jstjred wrote:Honestly curious what you think about this Adder...
Do you think a weighted vote based on number of actual woots is a valid voting method?
Problems I would see from this are obviously the disenfranchising of newer people (like myself) because our vote is only a fraction of the votes for people actually willing to buy everything that woot prints.
Or weighted averages based on derby wins, vs. what you voted with a nice little "did this person actually buy this shirt" factor in for good measure.
To be clear, I'm not the biggest fan of how hard edged you are on lots of things...but at least I appreciate it a little because I don't always know every copyright violation out there, and I couldn't really tell someone what parody was vs. reference, or plagiarism. Sure you always take it too far, but I'm always guilty of that with things I'm passionate about myself, so I can not like it...but can't fault you on it.
So you are passionate about it, what is the fix? Because your suggestion seems to already be in place with a rejectionator. (You don't agree with the rejectionator about everything obviously...so the inherent flaw is manifested.) Should there be a board of wootstaffers made up of loyal wootees comprising of wootartists and wootbuyers with at least half a dozen whatthepoopisawoots for good measure? Checks 'n balances?
My ideal view still stands at: 1st is 1st, 2nd is a woot select from the fog, 3rd is a woot select that could be from anywhere in the derby, fog or otherwise. To me it is not perfect (first place often sucks out loud), but it is a mix that means votes count for something while also allowing deserving work to have a far higher shot of printing.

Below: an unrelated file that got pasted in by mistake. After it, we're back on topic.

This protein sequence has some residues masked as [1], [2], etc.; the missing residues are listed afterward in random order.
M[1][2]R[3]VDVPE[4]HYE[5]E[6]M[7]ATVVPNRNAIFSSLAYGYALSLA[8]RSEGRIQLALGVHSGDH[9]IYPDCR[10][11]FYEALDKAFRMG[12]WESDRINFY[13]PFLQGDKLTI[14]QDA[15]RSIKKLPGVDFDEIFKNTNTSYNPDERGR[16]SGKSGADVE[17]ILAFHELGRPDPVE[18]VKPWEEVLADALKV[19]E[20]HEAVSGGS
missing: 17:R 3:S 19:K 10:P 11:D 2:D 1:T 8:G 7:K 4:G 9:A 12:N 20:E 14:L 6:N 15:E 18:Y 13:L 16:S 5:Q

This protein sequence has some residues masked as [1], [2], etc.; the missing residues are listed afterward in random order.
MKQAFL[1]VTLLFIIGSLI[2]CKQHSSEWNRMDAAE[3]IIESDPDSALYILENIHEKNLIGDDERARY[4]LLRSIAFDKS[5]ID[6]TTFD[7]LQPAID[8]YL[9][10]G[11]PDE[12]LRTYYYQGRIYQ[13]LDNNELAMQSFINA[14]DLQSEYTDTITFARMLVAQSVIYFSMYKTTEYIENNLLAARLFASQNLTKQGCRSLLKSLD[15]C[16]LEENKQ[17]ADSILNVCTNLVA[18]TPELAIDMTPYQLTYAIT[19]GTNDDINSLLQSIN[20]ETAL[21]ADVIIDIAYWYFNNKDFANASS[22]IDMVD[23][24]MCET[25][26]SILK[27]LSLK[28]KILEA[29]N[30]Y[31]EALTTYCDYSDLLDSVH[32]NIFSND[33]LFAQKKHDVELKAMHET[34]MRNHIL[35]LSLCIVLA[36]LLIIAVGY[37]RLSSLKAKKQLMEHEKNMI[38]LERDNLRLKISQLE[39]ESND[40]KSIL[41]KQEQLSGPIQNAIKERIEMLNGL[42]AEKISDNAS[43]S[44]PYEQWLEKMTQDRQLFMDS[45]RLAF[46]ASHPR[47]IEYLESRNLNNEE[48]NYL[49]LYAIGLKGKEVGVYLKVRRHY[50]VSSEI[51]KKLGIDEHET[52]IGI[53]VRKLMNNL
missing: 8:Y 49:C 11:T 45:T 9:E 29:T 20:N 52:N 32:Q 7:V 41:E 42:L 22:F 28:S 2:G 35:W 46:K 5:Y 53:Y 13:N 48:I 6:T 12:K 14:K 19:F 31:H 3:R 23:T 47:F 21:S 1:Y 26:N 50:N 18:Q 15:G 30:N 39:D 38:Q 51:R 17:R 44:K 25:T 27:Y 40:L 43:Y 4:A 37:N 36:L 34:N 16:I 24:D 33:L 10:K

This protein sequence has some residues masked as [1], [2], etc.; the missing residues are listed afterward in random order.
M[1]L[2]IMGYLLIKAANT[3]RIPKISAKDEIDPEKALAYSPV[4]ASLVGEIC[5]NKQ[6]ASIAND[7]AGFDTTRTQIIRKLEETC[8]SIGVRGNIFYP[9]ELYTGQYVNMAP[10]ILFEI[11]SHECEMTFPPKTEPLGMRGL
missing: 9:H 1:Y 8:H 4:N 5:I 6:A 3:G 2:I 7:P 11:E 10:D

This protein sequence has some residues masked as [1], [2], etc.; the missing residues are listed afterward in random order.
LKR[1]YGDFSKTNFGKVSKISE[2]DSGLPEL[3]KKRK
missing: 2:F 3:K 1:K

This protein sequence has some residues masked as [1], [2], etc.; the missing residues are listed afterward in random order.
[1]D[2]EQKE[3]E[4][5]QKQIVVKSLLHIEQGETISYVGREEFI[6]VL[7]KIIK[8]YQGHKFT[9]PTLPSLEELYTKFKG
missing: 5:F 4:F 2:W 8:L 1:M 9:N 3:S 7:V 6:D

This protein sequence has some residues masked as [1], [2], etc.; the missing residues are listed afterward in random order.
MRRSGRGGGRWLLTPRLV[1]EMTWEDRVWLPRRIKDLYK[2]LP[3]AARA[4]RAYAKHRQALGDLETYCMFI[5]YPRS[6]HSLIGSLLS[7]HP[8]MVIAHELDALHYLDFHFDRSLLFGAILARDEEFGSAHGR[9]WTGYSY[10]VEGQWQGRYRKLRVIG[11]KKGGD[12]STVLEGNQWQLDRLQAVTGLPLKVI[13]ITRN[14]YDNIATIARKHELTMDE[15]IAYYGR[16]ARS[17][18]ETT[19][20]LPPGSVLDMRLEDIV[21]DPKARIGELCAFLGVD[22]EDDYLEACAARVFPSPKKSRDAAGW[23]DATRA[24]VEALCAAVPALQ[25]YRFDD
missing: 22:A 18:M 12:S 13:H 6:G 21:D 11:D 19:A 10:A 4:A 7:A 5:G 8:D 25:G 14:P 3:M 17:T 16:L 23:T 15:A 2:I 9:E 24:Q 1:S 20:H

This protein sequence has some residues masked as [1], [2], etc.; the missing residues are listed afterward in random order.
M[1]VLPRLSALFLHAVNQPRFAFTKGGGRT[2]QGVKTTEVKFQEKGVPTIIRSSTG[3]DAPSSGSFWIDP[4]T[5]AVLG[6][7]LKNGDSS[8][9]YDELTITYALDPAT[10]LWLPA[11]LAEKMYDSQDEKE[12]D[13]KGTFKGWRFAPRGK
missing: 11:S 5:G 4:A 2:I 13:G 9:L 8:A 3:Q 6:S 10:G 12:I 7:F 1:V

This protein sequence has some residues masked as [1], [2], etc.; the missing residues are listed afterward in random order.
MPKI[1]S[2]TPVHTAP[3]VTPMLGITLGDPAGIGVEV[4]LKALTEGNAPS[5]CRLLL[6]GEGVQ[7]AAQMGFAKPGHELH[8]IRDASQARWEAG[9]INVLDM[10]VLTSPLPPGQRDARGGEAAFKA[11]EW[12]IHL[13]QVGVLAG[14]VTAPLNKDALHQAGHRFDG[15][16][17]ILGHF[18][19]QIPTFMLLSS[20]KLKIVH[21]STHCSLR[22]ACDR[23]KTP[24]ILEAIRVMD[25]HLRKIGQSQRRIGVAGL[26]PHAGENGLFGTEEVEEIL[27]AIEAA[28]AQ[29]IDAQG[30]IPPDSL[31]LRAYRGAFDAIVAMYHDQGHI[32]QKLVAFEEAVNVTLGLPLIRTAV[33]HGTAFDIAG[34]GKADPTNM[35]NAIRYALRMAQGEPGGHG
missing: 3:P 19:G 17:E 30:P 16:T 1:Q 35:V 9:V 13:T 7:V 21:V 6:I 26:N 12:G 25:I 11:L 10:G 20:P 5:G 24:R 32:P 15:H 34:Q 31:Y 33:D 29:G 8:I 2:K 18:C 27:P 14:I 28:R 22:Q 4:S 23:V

Weighted accounts, however, simply wouldn't work. Power would beget more power. If you have lots of money, your vote would count more. If you often vote for winners, your vote would simply get stronger and stronger, and we'd see far less diversity as the status-quo voters gained more and more power and perpetuated it.
Woot choice, of course, isn't ideal. They regularly pick awful HMs during derbies. Other sites where there is editorial content have shown flaws in their choices (threadless, for example, has gotten dangerously close to one-note over the last year). However, they also show the benefits of this perspective. PRIOR to threadless' current falling from grace, they were a model for creative designs winning, and winning big money, because they didn't just print the popular, but they took votes into consideration, took comments into consideration, and took their own personal vision into consideration. Woot's Editor's Choice decisions, while again never perfect, (and even most of their daily choices) show a site whose overall vision is MUCH different than their derbies pan out. Basically, it can only improve.
The rejectionator rejects based off rules. Sometimes. Sometimes it ignores rules. But it can't really justifiably reject based off taste. If something fits all rules, but is still absolutely terrible, it can still print. And can still print over much much better work. That requires editorial content far beyond the rejectionator.